A Brief History Of Quantum Computers

Computers were formerly a tangled mass of wiring, tube, and metal that weighed tons and took up huge rooms long before they were downsized into the MacBooks and PCs that now abound in commercial usage. 

  • They started off as task-specific calculators. 
  • These computers, known as analog computers, range from simple abacuses to more advanced systems that resemble contemporary computers. 
  • They could compute gunfire range, trajectory, and deflection data, as well as automate temperature and pressure flow in factories and aircraft, for example. 

The basic difference between an analog computer and a digital computer is how information is processed. 

  • Analog computers represent information by simulating the issue they are supposed to solve using a physical model. 
  • Analog computers are restricted to single jobs because the issue is built into the machine's architecture. 
  • Digital computers, on the other hand, use symbols to represent quantities and information. 
  • Because symbolic nature is adaptable, it may be reconstructed for various issues on a regular basis. 
  • It's the difference between an abacus, which uses beads and slides to represent numbers, and a smartphone calculator, which crunches numbers as binary values transmitted via a processor chip.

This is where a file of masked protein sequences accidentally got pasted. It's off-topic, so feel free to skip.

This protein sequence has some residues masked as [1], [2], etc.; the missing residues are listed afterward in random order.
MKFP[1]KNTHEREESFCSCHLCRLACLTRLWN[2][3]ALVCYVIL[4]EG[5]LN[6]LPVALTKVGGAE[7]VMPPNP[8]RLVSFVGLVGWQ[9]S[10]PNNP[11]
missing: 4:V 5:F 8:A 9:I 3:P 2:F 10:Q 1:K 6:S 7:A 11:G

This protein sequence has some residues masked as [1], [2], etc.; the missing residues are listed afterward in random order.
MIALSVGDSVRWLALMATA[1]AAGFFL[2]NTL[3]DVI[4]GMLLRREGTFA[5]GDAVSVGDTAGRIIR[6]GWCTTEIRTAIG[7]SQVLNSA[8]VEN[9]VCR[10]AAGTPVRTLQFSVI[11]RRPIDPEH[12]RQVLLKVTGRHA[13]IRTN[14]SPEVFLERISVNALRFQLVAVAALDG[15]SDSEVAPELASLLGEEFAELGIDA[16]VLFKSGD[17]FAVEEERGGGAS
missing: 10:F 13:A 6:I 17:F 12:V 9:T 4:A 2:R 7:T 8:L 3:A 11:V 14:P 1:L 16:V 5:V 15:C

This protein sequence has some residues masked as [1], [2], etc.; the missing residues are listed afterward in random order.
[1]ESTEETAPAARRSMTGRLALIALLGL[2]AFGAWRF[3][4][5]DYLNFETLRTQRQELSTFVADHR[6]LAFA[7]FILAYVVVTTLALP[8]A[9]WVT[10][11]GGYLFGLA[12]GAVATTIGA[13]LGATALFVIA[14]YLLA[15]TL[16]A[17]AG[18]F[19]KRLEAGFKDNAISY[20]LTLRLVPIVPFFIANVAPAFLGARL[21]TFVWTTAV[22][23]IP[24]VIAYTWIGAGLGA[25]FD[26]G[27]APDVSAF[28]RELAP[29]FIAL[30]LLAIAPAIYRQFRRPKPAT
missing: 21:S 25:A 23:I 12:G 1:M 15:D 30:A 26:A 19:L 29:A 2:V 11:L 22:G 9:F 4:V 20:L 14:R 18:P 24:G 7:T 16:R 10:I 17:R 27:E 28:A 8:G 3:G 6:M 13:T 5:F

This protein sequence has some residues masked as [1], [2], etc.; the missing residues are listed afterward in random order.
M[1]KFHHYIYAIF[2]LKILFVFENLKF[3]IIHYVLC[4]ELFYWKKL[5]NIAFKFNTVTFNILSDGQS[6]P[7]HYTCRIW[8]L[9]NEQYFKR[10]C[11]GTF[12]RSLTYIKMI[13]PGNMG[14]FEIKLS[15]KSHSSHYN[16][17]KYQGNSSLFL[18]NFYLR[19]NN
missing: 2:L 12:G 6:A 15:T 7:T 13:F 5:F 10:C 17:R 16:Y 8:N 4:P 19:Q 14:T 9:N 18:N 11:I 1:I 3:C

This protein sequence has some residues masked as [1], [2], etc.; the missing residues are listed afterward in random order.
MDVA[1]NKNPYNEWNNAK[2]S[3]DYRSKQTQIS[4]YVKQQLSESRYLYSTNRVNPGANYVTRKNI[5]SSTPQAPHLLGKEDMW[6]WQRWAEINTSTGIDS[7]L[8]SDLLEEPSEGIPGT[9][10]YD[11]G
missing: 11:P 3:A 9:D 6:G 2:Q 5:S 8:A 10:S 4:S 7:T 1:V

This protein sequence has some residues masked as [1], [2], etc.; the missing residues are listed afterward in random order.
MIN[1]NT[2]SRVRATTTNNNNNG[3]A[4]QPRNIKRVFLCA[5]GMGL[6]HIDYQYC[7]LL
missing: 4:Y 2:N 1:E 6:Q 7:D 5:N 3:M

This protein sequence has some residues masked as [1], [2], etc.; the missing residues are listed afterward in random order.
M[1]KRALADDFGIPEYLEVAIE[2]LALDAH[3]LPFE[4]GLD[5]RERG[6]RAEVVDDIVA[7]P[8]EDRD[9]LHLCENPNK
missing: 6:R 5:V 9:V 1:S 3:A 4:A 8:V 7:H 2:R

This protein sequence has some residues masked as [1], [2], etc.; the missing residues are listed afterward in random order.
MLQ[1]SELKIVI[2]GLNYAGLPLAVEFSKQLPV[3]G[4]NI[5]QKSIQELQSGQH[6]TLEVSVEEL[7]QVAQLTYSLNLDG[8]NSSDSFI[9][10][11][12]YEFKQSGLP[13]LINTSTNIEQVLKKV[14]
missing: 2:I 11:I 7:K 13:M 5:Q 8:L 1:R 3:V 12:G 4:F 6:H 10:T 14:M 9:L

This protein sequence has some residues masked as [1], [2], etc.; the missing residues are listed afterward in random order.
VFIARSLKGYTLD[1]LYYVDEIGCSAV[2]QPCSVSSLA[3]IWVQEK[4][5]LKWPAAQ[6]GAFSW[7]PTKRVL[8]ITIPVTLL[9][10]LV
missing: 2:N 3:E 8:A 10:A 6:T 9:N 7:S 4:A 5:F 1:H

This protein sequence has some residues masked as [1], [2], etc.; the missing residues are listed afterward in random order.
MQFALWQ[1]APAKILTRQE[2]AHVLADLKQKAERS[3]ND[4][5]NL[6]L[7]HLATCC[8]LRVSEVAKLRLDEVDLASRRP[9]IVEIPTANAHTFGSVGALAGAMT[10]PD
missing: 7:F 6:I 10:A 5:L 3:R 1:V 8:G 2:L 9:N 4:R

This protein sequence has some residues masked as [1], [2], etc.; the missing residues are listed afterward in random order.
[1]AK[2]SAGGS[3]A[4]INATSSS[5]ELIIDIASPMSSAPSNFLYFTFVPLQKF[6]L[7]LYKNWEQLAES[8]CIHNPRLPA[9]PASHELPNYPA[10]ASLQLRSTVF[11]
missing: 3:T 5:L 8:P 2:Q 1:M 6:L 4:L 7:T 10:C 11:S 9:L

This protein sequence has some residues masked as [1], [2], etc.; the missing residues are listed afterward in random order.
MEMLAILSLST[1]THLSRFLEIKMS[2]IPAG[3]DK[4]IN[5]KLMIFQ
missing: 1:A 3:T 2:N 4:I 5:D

• It's the difference between a music record (on which sounds are etched) and a smart phone's music application (where data is encoded as binary values). 
  • It's worth noting that digital computers didn't always outperform their analog predecessors. 
  • Indeed, digital computers are the industry norm today, and they are built from the ground up to have much greater potential than analog computers. 
  • However, analog computers were considered a competitive option to digital computers in many areas, particularly industrial process control, before that potential was fully realized. 

Both technologies were continuously improving, and until digital computers progressed far enough to surpass analog, the technological frontier was built on digital–analog hybrid systems like those used in NASA's Apollo and Space Shuttle projects. 

The digital revolution did not begin until the 1980s, with the development and subsequent mass manufacturing of the silicon transistor and microprocessor. 

It took 25 years to get from pure analog to 100% digital. 

The quest to build the first functioning quantum computer today follows a similar evolutionary path. Adiabatic QCs (or AQC) are the analog counterpart of QCs, with research and development led by a Canadian firm, D-Wave Systems, and the US Intelligence Advanced Research Projects Activity (IARPA). 

Computers that, like digital computers today, use logic gates on various qubits to do computations are on the opposite end of the spectrum. Universal QCs are what they're called (or UQC).

~ Jai Krishna Ponnappan

You may also want to read more about Quantum Computing here.

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